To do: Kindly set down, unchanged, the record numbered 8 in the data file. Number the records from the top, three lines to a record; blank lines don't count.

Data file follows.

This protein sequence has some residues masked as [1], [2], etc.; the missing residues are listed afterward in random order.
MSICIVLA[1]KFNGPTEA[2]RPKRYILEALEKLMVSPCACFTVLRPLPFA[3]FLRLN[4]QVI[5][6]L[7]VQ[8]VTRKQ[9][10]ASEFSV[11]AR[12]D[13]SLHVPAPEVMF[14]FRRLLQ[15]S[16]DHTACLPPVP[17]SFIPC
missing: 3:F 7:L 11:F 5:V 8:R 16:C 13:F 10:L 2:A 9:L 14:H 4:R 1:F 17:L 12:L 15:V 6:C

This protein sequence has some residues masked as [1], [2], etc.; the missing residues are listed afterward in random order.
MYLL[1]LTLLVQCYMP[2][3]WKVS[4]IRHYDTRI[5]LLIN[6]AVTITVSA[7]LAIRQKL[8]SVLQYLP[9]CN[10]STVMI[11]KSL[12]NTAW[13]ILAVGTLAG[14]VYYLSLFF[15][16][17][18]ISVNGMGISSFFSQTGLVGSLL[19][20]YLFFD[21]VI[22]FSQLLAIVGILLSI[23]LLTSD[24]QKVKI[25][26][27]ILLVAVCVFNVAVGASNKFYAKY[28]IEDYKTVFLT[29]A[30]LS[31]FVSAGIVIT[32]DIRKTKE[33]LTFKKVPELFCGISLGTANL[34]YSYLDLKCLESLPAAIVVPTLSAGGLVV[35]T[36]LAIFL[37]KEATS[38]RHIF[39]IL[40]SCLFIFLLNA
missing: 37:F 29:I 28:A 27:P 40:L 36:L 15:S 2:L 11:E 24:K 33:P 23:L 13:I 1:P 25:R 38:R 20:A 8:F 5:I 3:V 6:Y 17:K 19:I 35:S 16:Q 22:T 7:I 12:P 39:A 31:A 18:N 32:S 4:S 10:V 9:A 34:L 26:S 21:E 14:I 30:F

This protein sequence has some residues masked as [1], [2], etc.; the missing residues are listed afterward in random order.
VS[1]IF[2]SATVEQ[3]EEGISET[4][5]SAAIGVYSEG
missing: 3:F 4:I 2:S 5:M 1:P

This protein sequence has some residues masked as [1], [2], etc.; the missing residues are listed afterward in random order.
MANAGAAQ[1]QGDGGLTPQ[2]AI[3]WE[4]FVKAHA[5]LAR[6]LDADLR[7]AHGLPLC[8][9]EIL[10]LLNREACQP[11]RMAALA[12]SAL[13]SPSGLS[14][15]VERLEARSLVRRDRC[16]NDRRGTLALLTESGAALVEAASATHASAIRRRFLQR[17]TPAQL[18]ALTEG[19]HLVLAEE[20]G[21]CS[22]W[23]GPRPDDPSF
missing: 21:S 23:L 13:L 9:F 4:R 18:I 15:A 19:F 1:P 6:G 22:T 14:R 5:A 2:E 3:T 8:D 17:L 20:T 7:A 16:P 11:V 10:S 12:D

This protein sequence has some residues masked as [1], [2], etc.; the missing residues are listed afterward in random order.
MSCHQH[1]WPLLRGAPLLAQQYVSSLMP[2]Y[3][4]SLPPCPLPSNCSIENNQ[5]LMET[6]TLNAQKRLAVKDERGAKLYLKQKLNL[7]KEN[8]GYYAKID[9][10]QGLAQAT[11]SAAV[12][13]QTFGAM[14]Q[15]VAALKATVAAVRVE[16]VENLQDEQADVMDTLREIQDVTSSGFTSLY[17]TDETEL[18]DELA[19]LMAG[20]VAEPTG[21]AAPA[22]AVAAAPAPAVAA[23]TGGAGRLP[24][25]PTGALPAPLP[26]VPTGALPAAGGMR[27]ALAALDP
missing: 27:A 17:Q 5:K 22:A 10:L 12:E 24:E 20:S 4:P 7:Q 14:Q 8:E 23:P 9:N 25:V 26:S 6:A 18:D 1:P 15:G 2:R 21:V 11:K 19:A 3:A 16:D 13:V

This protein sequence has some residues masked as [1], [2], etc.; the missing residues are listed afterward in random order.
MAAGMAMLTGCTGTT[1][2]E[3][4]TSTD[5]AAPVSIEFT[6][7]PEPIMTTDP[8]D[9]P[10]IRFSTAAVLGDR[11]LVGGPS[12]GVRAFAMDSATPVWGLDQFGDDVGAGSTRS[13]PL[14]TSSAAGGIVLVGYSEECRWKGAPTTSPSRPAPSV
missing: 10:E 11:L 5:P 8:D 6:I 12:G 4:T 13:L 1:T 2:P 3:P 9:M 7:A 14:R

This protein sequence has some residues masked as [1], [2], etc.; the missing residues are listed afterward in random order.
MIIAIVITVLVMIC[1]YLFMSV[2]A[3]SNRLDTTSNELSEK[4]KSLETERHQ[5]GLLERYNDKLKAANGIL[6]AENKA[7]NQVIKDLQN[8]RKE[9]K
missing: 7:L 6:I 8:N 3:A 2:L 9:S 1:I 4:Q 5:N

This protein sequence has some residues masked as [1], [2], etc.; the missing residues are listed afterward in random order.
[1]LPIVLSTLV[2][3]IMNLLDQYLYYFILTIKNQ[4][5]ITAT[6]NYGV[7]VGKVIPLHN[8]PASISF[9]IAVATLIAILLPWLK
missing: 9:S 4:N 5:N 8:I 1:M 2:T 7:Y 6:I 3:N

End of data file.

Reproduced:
This protein sequence has some residues masked as [1], [2], etc.; the missing residues are listed afterward in random order.
[1]LPIVLSTLV[2][3]IMNLLDQYLYYFILTIKNQ[4][5]ITAT[6]NYGV[7]VGKVIPLHN[8]PASISF[9]IAVATLIAILLPWLK
missing: 9:S 4:N 5:N 8:I 1:M 2:T 7:Y 6:I 3:N